BI Can Help Making Sure You Are Doing It Right!
Getting better consumer insight is a great way to improve future customer experiences as you’ll get a better understanding of what matters most to them. That’s the impact that we will focus on.
Customer experience is the impression you leave on your customers, which translates into how they perceive you as a brand, and which ultimately creates brand loyalty.
Let’s go over the top metrics you can use to measure your customer experience and how much your consumer insights have impacted the picture.
4 KPIs to get meaningful customer insights & improve customer experience
1. The NPS Net Promoter Score
One of the primary methods of measuring customer experience is the calculation of the Net Promoter Score (NPS).
The Net Promoter Score is a customer satisfaction criterion that measures the likelihood that your customer will recommend your business to a loved one. Your NPS lets you know the percentage of customers who like, are neutral, or aren’t fans of your brand.
To calculate this percentage, you will send a survey to your customers and ask them how likely they are to recommend you to a friend, on a scale of 0 to 10.
With this score, you can instantly tell how many customers are happy enough with their experience to become your brand ambassadors. Once you have this information, you can work to improve the customer experience for those who are passive or detractors.
2. The termination rate
The termination rate is the percentage of your customers or subscribers who cancel or do not renew their subscription during a given period. While termination is inevitable, it is important that you know why it is happening in your business so that you can reduce it as much as possible.
Termination rate = Total Customers Acquired / Total Customers Lost x 100 (during a specific period of time)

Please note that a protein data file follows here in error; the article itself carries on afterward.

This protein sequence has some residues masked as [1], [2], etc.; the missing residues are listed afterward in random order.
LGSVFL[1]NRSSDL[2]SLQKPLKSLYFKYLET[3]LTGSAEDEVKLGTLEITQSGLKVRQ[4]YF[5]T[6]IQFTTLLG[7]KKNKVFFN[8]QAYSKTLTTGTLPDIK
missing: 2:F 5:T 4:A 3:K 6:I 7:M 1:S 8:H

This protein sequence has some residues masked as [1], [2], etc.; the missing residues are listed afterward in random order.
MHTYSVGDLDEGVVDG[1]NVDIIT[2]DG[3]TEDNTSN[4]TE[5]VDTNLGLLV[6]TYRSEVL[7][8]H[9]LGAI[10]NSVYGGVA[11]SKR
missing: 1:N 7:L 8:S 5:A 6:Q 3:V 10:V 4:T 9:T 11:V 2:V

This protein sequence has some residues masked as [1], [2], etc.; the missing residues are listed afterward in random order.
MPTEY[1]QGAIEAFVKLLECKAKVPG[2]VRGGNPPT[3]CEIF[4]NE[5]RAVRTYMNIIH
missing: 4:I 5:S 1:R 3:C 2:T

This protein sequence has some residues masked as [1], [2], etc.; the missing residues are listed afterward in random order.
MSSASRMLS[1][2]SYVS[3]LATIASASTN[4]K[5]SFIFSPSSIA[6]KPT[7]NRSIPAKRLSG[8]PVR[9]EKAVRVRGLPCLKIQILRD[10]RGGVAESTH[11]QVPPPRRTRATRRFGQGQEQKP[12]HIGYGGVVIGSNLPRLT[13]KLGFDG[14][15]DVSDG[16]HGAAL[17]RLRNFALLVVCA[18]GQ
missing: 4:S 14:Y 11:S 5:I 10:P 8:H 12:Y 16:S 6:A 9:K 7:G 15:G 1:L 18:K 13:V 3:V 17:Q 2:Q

It is essential to do a regular analysis of your lost customers to determine if the attrition rate is increasing or decreasing, the reasons why customers did not renew their subscriptions or continue to buy your products and the measures that your team may take in the future to prevent a similar customer from walking through the door.
This metric should help you determine the reasons why customers are leaving. It is also a good way to measure the customer experience: is it because of a lack of commitment? Bad user experience? Bad customer experience? Or maybe it’s a lack of customer support?
Either way, measuring and analyzing your attrition rate should help improve your customer experience.
3. Trends customer service logs
Another metric that can help you learn more about your customer experience is the evolution or trends of customer service logs.
Are there recurring issues that annoy and tire your customers like delayed delivery, or unavailable products? If so, try to resolve them as they arise. You can take immediate actions on your website, with your suppliers or with your store managers to fix the issues and turn unhappy customers into delighted consumers!
Additionally, other trends in customer support logs to analyze are the time it takes for a customer to get a response from customer service team or the average processing time. These indicators can help you measure and improve the customer experience from a customer support perspective.
4. Customer satisfaction score
One of the easiest ways to measure your customer experience is the Customer satisfaction score. It measures customer satisfaction with a business or purchase.
To calculate it, all you need to do is send a survey immediately after a purchase, in-store visit or interaction, depending on your business. This survey can ask the customer to what extent he was satisfied with the outcome of their purchase or their visit in your store.
This indicator is the average score of this survey. Customer satisfaction is a great way to get immediate feedback on whether a customer has enjoyed their experience. If your customer satisfaction score is low, you can start to implement a strategy or immediate actions based on their feedback to improve your results.
Customer experience may seem like an abstract concept to some. But while it may seem difficult to measure, metrics like brand loyalty, or those mentioned above can help make its abstractness more understandable and concrete. Plus, you won’t be able to decide or learn how to improve your customer experience until you start measuring it.
Turn your customer data into meaningful and actionable insights with ClicData’s business intelligence platform. You can learn more about our product or book a demo with our team and see your customer satisfaction KPIs turn green!